• My promise of delight is endorsed by a second follower who takes time to tweet us both. Nice!  If I had been a provider of poor service the comment may have been to the contrary.  Do you get my point yet?
  • Hick-up encountered! My newly acquired follower tweets to express polite frustration at having built up a chunky a basket only to have lost it.  Arghh!!
  • What was the cause? If an unregistered surfer saves items to a basket, Our system keeps baskets open for up to 160DAYS, however if the unregistered customer has an anti-virus security package, if they close the browser down the evolution cookie is destroyed and the basket cannot be retrieved.
  • Solution; humble apologies offered to the generous surfer who takes the trouble to register and places her order.  I am also offered a thank you by my NEW CUSTOMER for having responded instantly.  
  • What happens next is that the goods are delivered next day ... and so on.  
  • Update - and here's a tweet just in from my generous new customer, 20/4/2011:-
@OfficeThingy GREAT service! Saved a ton using you guys vs our usual suppliers & the best part: a buddy for my mac

Don't Believe Me?  Please Read on :-)

So, the revolution here is that since the shopper-store conversation was in Twitter, it was conducted openly and all my followers (in fact anyone) will have seen the trail of events.  Exposing my service to the world in real time like never before.

In the future customers will complain via Twitter. Why? because they'll having conversations and sharing dissatisfaction not only with the business but also with all their followers - which will include customers, competitors and  potential customers. This  is far more powerful than writing a letter to the customer services manager or MD.  So who wins? Those businesses that are seen to quickly and effectively resolve issues will gain credence and respect. Those that don't will be exposed. And perhaps one day it will come to pass that those that hide from social media will be assumed to be errr ... "hiding".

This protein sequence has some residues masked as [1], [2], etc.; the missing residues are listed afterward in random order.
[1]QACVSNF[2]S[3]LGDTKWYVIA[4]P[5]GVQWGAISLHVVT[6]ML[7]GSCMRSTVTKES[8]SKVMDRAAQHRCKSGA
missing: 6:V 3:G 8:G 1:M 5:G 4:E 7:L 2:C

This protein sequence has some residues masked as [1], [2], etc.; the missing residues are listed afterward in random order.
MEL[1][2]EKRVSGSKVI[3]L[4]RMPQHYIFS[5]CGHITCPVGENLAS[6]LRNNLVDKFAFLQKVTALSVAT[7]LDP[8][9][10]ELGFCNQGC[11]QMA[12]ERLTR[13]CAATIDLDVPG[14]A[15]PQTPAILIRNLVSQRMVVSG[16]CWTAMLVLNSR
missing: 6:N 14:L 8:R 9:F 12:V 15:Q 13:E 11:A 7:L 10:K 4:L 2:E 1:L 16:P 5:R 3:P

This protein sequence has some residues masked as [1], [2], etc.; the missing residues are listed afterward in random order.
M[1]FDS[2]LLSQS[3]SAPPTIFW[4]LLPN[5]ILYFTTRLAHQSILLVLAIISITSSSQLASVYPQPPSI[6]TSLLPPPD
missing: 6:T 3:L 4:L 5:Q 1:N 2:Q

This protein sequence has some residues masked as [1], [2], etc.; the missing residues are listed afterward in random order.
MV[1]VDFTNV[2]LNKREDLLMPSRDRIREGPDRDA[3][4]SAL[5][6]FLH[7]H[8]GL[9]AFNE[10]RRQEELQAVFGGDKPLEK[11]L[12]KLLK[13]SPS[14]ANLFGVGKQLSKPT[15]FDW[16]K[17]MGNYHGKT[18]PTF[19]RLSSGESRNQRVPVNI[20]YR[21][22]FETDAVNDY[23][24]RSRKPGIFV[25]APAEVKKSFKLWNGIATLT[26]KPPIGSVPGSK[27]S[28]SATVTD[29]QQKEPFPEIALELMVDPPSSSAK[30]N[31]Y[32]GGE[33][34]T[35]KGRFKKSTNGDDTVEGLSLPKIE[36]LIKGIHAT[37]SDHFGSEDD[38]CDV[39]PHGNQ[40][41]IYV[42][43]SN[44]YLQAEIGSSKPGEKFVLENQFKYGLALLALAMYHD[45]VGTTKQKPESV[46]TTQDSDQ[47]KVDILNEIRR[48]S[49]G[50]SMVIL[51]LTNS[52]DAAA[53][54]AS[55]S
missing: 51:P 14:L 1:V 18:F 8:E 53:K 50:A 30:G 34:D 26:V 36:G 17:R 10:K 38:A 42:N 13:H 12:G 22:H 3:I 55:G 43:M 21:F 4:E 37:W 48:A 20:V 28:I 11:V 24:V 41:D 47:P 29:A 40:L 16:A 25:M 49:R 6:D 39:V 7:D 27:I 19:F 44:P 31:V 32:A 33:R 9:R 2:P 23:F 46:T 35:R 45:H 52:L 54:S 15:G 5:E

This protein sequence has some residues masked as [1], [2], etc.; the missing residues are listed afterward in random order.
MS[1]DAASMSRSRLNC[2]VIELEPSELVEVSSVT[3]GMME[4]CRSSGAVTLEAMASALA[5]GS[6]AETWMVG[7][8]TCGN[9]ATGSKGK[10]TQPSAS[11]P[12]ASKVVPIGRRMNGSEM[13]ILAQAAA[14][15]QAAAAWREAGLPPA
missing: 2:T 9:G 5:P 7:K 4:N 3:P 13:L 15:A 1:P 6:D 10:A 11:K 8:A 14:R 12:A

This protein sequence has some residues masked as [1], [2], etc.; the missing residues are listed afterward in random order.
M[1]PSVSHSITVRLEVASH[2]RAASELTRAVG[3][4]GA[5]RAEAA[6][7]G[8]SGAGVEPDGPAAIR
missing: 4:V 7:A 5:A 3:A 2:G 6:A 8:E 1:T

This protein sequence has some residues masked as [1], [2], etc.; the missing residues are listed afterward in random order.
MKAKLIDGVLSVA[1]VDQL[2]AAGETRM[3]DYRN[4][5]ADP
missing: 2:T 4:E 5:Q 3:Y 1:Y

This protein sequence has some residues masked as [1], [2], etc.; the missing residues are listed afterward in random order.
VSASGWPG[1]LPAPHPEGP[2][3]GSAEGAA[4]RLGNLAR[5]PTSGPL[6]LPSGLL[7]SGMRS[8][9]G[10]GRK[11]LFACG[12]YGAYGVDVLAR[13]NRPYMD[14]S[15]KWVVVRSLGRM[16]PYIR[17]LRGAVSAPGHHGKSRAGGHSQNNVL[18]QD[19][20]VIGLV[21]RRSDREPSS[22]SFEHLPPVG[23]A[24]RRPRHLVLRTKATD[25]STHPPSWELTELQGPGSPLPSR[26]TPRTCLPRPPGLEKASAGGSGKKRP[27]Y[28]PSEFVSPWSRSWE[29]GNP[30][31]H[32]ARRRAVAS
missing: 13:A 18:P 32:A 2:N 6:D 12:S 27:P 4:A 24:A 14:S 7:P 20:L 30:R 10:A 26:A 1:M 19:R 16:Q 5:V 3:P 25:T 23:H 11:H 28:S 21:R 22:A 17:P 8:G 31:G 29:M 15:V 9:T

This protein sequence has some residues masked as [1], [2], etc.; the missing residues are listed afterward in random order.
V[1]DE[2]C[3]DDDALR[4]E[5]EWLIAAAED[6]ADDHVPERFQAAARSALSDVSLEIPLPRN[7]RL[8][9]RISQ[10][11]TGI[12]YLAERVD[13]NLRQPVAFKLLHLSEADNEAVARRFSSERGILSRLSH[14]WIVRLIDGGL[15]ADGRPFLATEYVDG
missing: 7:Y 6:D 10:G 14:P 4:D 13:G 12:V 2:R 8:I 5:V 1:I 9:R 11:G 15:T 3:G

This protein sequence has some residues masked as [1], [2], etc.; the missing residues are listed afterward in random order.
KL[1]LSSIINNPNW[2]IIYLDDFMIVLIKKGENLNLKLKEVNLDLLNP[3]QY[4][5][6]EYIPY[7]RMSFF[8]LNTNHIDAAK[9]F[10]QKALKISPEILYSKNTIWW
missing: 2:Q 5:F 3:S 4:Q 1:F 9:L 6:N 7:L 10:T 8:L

Tweet content?

That's something for you to determine within the context of the needs and goals of your business.   Selective "Broadcasting" has its place, but Twitter is about much, much more than firing out links to special offers.  Extreme broadcasting is nothing more than crude spamming. I have cut the number of posts I make which contain urls and I have un-followed hundreds of "broadcasters". Sorry folks you lost my attention and / or brassed me off with bombardment.

A point on which to close:-

Did you know that Google is going to give a businesses's social media profile "authority" based on "quality", and will construct algorithms to filter out the credible users from the abusers?  Paid links will carry less authority too.